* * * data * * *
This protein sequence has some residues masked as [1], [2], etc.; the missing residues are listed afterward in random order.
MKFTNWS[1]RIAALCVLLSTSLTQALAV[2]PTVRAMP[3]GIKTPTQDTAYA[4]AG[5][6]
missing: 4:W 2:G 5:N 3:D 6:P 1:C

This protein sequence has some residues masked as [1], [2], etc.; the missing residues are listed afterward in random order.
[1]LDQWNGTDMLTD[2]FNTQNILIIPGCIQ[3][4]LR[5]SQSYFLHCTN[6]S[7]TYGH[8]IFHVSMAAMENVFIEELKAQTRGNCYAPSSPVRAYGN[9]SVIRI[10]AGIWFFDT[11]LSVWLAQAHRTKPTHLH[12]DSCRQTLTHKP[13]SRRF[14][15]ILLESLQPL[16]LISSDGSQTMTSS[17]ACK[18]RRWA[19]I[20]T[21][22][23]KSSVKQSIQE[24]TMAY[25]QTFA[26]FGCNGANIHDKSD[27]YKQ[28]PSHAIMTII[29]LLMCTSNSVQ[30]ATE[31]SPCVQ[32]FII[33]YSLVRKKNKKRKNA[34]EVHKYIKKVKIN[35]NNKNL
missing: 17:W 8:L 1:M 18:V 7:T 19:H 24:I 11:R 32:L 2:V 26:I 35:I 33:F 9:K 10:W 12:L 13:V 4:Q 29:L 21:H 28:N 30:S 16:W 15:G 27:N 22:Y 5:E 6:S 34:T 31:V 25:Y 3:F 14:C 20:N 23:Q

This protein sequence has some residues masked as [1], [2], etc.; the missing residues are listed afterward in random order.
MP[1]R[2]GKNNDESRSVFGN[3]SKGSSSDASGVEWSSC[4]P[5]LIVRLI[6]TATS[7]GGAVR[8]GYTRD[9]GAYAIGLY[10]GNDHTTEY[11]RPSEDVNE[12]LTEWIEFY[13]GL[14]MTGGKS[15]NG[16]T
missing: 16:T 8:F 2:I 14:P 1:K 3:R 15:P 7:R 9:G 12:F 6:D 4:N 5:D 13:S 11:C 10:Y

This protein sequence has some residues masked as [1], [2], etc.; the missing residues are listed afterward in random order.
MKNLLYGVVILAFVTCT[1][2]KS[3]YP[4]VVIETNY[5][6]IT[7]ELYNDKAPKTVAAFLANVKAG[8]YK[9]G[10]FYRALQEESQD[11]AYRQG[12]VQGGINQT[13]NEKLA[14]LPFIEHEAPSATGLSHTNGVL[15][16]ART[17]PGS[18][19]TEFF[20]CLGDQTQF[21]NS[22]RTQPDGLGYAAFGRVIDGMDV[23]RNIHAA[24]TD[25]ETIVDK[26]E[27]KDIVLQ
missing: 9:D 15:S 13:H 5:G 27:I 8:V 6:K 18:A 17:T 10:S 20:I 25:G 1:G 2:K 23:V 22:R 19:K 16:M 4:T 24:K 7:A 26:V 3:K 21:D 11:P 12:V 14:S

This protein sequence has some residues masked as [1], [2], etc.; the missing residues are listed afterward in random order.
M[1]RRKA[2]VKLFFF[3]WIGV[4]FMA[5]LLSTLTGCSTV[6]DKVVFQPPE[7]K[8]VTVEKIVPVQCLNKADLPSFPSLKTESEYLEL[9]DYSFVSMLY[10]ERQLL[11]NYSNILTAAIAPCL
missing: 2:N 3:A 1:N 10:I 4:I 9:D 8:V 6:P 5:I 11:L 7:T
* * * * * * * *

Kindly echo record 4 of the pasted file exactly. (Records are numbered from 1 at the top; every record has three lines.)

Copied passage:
This protein sequence has some residues masked as [1], [2], etc.; the missing residues are listed afterward in random order.
MKNLLYGVVILAFVTCT[1][2]KS[3]YP[4]VVIETNY[5][6]IT[7]ELYNDKAPKTVAAFLANVKAG[8]YK[9]G[10]FYRALQEESQD[11]AYRQG[12]VQGGINQT[13]NEKLA[14]LPFIEHEAPSATGLSHTNGVL[15][16]ART[17]PGS[18][19]TEFF[20]CLGDQTQF[21]NS[22]RTQPDGLGYAAFGRVIDGMDV[23]RNIHAA[24]TD[25]ETIVDK[26]E[27]KDIVLQ
missing: 9:D 15:S 13:H 5:G 27:I 8:V 6:K 18:A 17:T 10:S 20:I 25:G 1:G 2:K 23:V 22:R 19:K 16:M 4:T 24:K 7:A 26:V 3:K 21:D 11:P 12:V 14:S